Updated: July 1, 2021
By Andrew Kness

Wheat Yields & Double-Crops—Time is Everything for Maximum Yields

Combines will be rolling very soon to harvest wheat, soon followed by the planter to get double-crop soybeans in the ground. As you know, for both wheat and soybeans, time is of the essence to maximize yields. This article is intended to be a reminder of how important timely harvest and rapid planting are for a double-crop system.

For wheat, there is a growing body of data pointing to the importance of the timely harvest. While wheat needs to be at about 12% moisture for storage, waiting to field-dry and harvest wheat at 12-14% will likely cost you a considerable loss in yield due to reduced test weight. Several studies in the Mid-Atlantic region over the past few years demonstrate that harvesting wheat at 18-20% moisture can maximize yields; and for every day after 18% moisture, wheat yields decrease approximately 0.5-2.5%. Furthermore, research shows that if wheat experiences cycles of wetting and drying prior to harvest, vomitoxin levels in the grain can increase by nearly 1 ppm. This is more reason to harvest around 18-20% moisture, especially if you observe head blight symptoms in your fields. Of course, harvesting wheat at 18-20% does require you to have the ability to immediately dry the grain to 12% or have a buyer willing to take high-moisture wheat and dry it (hopefully for a reasonable cost).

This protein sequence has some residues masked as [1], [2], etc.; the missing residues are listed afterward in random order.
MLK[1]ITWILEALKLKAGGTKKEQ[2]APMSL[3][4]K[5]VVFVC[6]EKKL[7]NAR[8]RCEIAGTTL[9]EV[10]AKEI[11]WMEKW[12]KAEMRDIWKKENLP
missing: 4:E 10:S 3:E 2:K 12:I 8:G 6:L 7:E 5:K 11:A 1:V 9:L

The second piece to the double-crop system is getting the soybeans in the ground as soon as possible. This can be tricky, especially if you are baling the straw. Ideally, the planters should be running the combines out of the field. For every day planting is delayed after mid-June, soybean yields decrease by roughly 1/2 bushel per day; and for every day after the end of June, expect about a 1-2 bushel per acre yield loss per day.


 This article appears on June 2021, Volume 12, Issue 3 of the Agronomy news.

Agronomy News, June 2021, Vol.12, Issue 3

Agronomy News is a statewide newsletter for farmers, consultants, researchers, and educators interested in grain and row crop forage production systems. This newsletter is published once a month during the growing season and will include topics pertinent to agronomic crop production. 

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